After college I went to graduate school where I married my undergraduate sweetheart (and still sweetheart 12 lovely years later) Rob. We were both students working toward a big degree so our financial status was pathetic. Here's a little known fact: as doctoral students you get a letter that says something like "Your job for the next 4-7 years will include being a 24-hour-per-day, 12-months-per-year assistant to a faculty member or three at whose feet you will learn all the skills to eventually become them. For this honor we will pay you $50,000*." And that little * then points to a note that says that this amount, whatever it is, is pretty much tuition plus about $50 a week. And the better the school, the lower the additional money because they know highly qualified candidates will still eagerly sign up.
Now, that's certainly a good deal and beats paying for school outright for sure, but...since tuition and books are then covered, getting a student loan is mostly ruled out and loans in general are out without a real income but a second job is also out because this is a 75+ hour per week commitment. (We still did, of course, because sleep has never been a real option.). We scraped by for 7 years at just $3-5K above the poverty line in a moderately expensive city with a bare-bones disasters-only type health insurance plan and no coverage for prescriptions, dental, vision (hello, I've had glasses since I was 12), or "women's health". I gave up my contacts when they ran out and wore old glasses and hoped my prescription didn't change. I didn't go to dentist for 7-8 years. I went to the doctor only if truly desperate (e.g. broken bone scares, a sinus infection I thought would kill me) and then didn't always fill a prescription because it would literally mean we couldn't buy groceries or get gas in the car or maybe pay the electric bill. Katie's no-drugs, 24-hour-stay-in-the-hospital, zero interventions or complications birth cost us nearly $10,000 out of our pockets. We just finished paying that off. I shudder to think what could have happened. These days we may have opted not to marry to stay on our parents' insurance plans (thanks Obamacare for that option!!) but then I would have had to wait to start my life with Rob. Choosing between financial solvency, our education, health care, and my marriage. That's what Romney thinks is an ideal situation? Isn't this the land of opportunity? Should affordable healthcare be determining whether we can get graduate degrees in this country or even get married?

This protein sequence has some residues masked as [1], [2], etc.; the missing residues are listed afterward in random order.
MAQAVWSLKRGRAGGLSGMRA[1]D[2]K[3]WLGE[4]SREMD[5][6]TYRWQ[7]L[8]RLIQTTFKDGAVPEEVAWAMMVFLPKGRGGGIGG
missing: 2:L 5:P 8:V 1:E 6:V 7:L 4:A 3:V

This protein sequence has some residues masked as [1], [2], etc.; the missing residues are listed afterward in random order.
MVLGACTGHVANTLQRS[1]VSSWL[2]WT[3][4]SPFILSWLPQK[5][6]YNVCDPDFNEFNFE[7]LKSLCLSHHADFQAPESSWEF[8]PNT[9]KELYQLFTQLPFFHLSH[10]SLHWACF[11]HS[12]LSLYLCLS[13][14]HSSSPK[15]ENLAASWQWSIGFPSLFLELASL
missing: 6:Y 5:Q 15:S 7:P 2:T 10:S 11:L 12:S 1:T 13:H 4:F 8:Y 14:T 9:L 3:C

I am so grateful for Planned Parenthood. I needed Planned Parenthood. Planned Parenthood kept me healthy, enabled my prescriptions until we could even fathom the financial and time requirements of having a child, and even served as a primary care option if I could attempt to pass off an ear ache as a women's health need. At the very least I could discuss with my doctor there what may be necessary regarding any other medical issues I had at the time. And I never felt entitled to have that care, but I was so so grateful to not have to trade-off my health for my budget or my long term career goals. I am proud to live in a country that values its people enough to protect the must financially vulnerable from devastation due to missed health diagnoses and/or the inability to pay for them.